What happened? Political analysts agree that the Coalition never recovered after Ralph Reed, its first executive director, departed in 1997. Leaders came and went in the post-Reed era, and the group went into a tailspin. Late in 2001, TV preacher Pat Robertson, who built the organization from the remains of his presidential run in 1988, set it adrift. Robertson had been keeping the Coalition afloat with his personal fortune and apparently decided that it was no longer a wise investment. The group is now reportedly $1 million in debt.
The Coalition is currently run by Roberta Combs, a long-time Robertson associate, from offices in Charleston, S.C. Although it maintains an operative in Washington, D.C., the organization is no longer considered influential. Reporters will occasionally print the claim that the Coalition has two million members, but those numbers are obviously untrue. Using postal records, Americans United was able to prove that even at its height in the mid 1990s, the Coalition never had more than 500,000 members. Today, the figure is far lower....
From AU's perspective, the Coalition's slow march into irrelevance is welcome, but no one should confuse it with the demise of the Religious Right. It's a dog-eat-dog world out there, and as soon as the Coalition began to decline, other far-right fundamentalist organizations jumped in to take its place.
The Coalition isn't holding a national conference in Washington this year just before the elections, but the Family Research Council is. The Coalition might produce some biased "voter guides," this year, but many more will be issued by Focus on the Family affiliates. The Coalition does not have the resources to target Senate races in eight states with tight contests - but Focus does.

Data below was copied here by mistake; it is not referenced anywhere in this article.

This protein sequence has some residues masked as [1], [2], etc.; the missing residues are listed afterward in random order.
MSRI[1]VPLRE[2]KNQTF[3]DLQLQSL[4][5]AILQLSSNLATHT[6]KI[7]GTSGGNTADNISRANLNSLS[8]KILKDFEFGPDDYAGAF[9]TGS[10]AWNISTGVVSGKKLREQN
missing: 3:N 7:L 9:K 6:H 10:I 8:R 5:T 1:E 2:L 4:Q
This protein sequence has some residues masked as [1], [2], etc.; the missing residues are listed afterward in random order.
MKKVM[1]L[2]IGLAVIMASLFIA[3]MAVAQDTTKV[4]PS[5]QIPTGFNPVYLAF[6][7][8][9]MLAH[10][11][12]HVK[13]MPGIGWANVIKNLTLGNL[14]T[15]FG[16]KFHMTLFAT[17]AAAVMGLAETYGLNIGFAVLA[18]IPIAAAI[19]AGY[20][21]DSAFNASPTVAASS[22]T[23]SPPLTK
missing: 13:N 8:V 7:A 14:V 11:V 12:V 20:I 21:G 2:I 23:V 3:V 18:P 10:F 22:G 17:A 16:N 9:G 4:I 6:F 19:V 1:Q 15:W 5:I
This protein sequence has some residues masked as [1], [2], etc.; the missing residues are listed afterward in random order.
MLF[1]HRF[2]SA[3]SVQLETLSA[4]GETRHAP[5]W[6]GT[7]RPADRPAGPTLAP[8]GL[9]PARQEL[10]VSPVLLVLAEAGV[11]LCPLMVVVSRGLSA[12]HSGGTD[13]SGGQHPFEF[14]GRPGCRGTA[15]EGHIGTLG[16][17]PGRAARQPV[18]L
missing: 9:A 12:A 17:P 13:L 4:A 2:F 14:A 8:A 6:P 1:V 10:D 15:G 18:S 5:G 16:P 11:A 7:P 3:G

And Jeremy Leaming reports that
Televangelist Jerry Falwell's law school aspires to produce lawyers committed to wrecking the First Amendment principle of church-state separation.
We Unite Ohio
My Life as a Dog has details on how to catch the streaming audio of author Michelle Goldberg's public "dialog" with Cincinatti Christian Right activist Phil Burress on August 29th.
Theoconia: A Central Ohio Theocon Report
Marley Greiner has details on the Ohio Christian Coalition's (now called Ohio Christian Alliance) breakaway from the national organization, and lots of useful background on Ohio politics and the religious right.
Bartholomew's Notes on Religion
Bartholomew reports on the unsavory links between Rev. Sun Myung Moon's Unification Church in Japan -- and the prospective Japanese prime minister.
Talk to Action
Moiv has part II of her exposeof the covert plans by antiabortion "Crisis Pregancy Centers" to recover from the devastaing report by Rep. Henry Waxman, regarding fraudulent and medically inappropriate practices in many such agencies. Moiv reveals that the standard tactic of using ultrasound technology for extended periods to show women the fetus, is a dangerous and medically unjustifiable tactic; an abuse of medical technology for political purposes.